Upswing In UK’s Alcohol Use Causes Concern

Articles, International, United Kingdom

Upswing-In-UKs-Alcohol-Use-Causes-ConcernRecent statistics showing an increased rate of alcohol-related hospital admissions in the United Kingdom, particularly among women, indicates an ongoing international need to address drug and alcohol abuse. As a respected worldwide leader for alcohol addiction treatment, DARA Thailand is prepared to provide solutions for the UK’s chronic drink problem. A recent article posted on Daily reports that England’s public health officials are alarmed by a “deeply worrying” trend in alcohol addiction, particularly among women. A 2.1 percent rise in female patients compares with .7 percent rise for men over a yearlong period. Hospital admissions for alcohol-related illnesses include more middle-aged women and young mothers than ever before.

Women are drinking much more than they used to, particularly wine in the evening, and that quantity of drinking is causing significant problems in terms of liver disease and other serious conditions,” said Dr. Niall Campbell, consultant psychiatrist at the Priory Hospital in London. “Women are literally dying for a drink, and it is a national pattern.”

DARA Thailand Serves International Clients

Our internationally certified therapists at DARA Thailand design personalized treatment plans for each individual who comes to us from near or far. We respect cultural norms, while at the same time we realize that addiction knows no geographic, social, ethnic, economic, gender or age boundaries. We have served clients from more than 50 countries to date at our rehab location in Koh Chang. At Koh Chang, our treatment uses cognitive behavioral therapy as its primary focus. Because of the intensive professional training our counselors receive, we specialize in dual diagnosis treatment for mental health issues that co-exist with substance addiction. DARA Thailand makes it a point to keep informed about drug and alcohol issues around the world, such as the alcohol abuse crisis in the United Kingdom. As the leading international destination for addiction treatment, we welcome all individuals seeking recovery solutions.

If you, or someone you care about, needs help for a drug or alcohol addiction,
contact us at 1-888-457-3518 US, 0-808-120-3633 UK or 1-800-990-523 AU.
We’re here to help you take that first important step.

Drug Use in the UK on the Rise

United Kingdom

Drug Use in the UK on the RiseNo surprise that the world is shrinking, and the addiction riptide is worldwide. Most recent stats: drug use in the UK is on the rise. A recent government-sponsored survey in the United Kingdom shows drug use in both England and Wales is on the rise. This change is disturbing, because in the last 14 years there was a slow, steady and hope-inducing decrease in the use of illicit drugs by UK citizens between the ages of 16 and 59, but in the last year alone this is an increase in 270,009 people, bringing the total to 2.7 million!

Who Is Using?

Over 180,000 of these new illicit drug users are between the ages of 16 and 24. Some 3% of the adults responding to the survey use illicit drugs more than once a month. Where are the English and the Welsh getting their drugs? Over 57% get them from someone they know, such as a friend or coworker. Another 25% go directly to a drug dealer, and 4% get drugs from a relative. Most respondents to this survey on drug use in the UK say they use drugs at home, or someone else’s home. A quarter takes drugs at club, pubs or parties.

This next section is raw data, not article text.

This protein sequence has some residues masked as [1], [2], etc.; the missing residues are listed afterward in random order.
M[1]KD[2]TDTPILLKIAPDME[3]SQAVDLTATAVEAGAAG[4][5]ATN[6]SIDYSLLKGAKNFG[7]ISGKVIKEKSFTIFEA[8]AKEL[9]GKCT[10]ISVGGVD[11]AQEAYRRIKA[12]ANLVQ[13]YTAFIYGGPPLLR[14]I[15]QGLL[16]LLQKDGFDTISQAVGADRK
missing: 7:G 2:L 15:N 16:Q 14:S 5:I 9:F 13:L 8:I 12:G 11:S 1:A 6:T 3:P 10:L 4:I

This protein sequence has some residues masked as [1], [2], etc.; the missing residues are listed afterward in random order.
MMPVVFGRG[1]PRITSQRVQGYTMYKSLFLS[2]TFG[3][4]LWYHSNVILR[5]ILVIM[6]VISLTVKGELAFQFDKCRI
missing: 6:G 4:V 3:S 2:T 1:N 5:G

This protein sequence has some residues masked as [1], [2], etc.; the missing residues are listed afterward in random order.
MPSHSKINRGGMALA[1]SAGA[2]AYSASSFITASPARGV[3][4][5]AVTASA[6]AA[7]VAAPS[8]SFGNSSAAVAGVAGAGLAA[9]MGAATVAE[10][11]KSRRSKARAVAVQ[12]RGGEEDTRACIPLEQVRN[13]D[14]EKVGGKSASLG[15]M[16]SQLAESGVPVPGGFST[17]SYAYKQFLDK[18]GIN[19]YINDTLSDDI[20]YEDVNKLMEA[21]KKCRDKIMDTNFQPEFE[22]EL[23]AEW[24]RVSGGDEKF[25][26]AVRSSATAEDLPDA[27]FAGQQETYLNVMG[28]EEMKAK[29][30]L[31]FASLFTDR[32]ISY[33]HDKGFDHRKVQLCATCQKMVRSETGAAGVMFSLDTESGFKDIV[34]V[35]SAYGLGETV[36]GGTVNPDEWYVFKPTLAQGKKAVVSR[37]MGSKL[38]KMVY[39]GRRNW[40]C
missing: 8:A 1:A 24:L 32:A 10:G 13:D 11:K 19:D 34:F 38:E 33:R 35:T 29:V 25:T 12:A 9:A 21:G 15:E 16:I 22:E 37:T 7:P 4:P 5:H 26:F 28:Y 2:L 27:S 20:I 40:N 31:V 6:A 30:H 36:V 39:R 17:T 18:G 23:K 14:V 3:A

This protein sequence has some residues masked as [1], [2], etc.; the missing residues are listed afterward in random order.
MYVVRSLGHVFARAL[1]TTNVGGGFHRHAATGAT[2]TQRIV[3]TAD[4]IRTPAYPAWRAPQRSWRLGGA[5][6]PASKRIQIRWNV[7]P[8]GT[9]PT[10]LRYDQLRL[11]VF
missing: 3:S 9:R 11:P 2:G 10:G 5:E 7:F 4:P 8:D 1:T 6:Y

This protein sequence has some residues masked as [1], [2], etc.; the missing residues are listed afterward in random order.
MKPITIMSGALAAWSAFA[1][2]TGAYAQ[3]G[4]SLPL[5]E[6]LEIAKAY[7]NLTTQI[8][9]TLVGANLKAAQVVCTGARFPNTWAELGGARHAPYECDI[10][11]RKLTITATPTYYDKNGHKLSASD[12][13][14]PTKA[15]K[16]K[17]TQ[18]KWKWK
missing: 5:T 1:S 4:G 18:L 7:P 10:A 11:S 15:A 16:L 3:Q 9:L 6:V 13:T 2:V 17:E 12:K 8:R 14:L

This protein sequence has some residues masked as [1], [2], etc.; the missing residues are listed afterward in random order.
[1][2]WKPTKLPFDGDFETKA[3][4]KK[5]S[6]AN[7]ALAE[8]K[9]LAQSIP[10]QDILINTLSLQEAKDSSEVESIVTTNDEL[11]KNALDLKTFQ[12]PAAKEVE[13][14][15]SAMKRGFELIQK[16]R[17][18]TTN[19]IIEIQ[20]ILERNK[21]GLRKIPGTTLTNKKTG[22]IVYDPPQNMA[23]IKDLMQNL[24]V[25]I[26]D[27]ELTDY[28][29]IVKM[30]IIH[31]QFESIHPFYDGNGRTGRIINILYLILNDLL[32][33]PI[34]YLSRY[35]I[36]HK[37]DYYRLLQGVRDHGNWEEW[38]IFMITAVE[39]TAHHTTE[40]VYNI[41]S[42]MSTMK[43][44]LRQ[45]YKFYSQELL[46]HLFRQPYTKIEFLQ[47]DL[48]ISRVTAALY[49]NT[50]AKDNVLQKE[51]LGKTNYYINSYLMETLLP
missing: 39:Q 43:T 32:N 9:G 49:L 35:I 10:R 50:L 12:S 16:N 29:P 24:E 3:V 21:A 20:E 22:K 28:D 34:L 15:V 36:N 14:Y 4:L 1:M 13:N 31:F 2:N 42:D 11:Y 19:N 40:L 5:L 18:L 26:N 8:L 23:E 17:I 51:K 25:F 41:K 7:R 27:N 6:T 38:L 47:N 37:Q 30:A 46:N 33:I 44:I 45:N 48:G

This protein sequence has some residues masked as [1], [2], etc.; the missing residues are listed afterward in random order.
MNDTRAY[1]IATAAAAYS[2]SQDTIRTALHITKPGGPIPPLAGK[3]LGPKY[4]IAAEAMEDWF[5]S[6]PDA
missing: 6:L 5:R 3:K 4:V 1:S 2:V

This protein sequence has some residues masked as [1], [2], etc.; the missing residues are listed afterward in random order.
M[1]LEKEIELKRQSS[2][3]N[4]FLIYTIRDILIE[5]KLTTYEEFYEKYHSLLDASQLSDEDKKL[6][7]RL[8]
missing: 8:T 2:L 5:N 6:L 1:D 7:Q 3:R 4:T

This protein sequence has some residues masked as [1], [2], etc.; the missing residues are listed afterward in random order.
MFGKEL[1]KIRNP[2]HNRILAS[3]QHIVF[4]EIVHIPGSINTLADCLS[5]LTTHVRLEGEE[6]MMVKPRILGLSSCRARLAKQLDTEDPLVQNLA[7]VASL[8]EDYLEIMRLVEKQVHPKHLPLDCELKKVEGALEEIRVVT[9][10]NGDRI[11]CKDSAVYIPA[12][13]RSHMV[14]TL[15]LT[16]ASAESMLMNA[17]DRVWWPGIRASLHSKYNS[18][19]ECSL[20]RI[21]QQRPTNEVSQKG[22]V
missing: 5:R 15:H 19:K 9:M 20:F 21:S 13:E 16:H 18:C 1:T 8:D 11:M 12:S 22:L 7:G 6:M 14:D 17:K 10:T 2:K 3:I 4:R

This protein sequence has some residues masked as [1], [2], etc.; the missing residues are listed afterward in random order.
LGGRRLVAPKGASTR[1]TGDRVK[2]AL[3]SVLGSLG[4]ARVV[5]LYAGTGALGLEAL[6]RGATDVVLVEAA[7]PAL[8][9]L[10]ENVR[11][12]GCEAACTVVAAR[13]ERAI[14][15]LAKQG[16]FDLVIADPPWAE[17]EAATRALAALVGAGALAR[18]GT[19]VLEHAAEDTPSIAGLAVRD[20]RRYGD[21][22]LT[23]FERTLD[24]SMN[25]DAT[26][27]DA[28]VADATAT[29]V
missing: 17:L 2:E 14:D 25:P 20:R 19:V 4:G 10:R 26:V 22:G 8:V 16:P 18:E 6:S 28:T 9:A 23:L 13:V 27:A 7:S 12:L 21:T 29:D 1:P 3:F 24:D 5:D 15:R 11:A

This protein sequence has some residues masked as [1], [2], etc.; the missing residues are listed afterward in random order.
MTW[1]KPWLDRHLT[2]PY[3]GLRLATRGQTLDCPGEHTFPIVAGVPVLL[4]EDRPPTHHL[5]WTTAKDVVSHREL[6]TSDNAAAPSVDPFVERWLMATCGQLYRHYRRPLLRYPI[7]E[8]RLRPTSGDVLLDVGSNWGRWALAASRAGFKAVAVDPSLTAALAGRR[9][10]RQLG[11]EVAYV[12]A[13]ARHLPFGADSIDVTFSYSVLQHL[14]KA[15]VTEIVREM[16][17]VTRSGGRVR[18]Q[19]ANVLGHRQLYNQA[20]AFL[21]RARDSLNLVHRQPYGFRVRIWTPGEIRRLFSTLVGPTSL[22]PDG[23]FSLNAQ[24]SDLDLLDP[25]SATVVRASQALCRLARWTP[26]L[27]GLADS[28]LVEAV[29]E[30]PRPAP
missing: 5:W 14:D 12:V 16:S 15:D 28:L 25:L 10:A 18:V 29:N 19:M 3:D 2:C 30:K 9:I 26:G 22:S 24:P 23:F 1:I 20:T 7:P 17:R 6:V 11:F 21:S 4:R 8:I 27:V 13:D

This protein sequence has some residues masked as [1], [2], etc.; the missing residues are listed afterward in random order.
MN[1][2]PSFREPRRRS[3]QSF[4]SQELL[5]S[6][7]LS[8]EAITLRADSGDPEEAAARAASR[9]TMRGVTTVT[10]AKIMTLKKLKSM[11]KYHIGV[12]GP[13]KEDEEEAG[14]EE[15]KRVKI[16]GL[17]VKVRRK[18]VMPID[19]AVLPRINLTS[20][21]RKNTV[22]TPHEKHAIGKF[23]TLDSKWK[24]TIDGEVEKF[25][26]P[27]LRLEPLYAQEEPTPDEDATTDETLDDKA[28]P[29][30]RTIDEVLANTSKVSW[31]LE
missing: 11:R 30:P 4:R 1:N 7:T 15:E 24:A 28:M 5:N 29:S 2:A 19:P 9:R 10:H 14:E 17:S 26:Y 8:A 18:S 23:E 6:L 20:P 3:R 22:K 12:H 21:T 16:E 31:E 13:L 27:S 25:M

The drugs that seem to be on the rise, in light of what was presented by the survey are:

  • Cocaine
  • Ecstasy
  • LSD
  • Ketamine

New “Legal” Drug Use in the UK

Nitrous oxide, also called laughing gas, is frequently found at fairs or festivals in the UK. A legal loophole allows this gas to be sold and distributed in garden variety birthday balloons. While teens and young adults see this as an easy way to get a legal buzz, deaths related to drowning or using other drugs with nitrous oxide are increasingly being identified.

Is there an upside in the trends related to drug use in the UK? Drug deaths continue to drop, and the number of individuals seeking help is increasing.

If you, or someone you care about, needs help for a drug or alcohol addiction,
contact us at +1 855 300 0594 US, +44 80 8168 7072 UK or +61 1800 583 325 AU.
We’re here to help you take that first important step.

Counterfeit Drugs a Danger in Scotland

Alternative Treatment, Education, United Kingdom

Counterfeit Drugs a Danger in ScotlandThe world of drugs—from an enforcement point of view as well as from a consumer’s—is complicated enough without the added wrinkle of fake drugs. Heroin and cocaine have always been adulterated; the profit motive that facilitates distribution guarantees that these drugs—in powder form—will be “stepped on” at every level between manufacture and consumption.

Fake ecstasy is now intruding on the Scots club scene, keeping authorities on their toes as they strive to keep up with the branding schemes that dealers come up with to persuade users that “this time it will be different” and that they will get the real deal. Ecstasy, rebranded (in the US) as Mollie after users finally soured on the possibility of acquiring a legitimate version of the product, is—or should  be—MDMA, a member of the amphetamine class of stimulants. In its pure version, it produces euphoria and a sense of intimacy with others (especially if they too are under its influence). It has been popular as a dance-club drug for several decades.

The fake ecstasy coming into Scotland is mainly manufactured in China, where criminal gangs have chemists in labs of varying levels of sophistication manufacture drugs—many of them legal—that they then blend in order to mimic the MDMA effect. One especially dangerous substitute is PMA, another drug in the amphetamine class.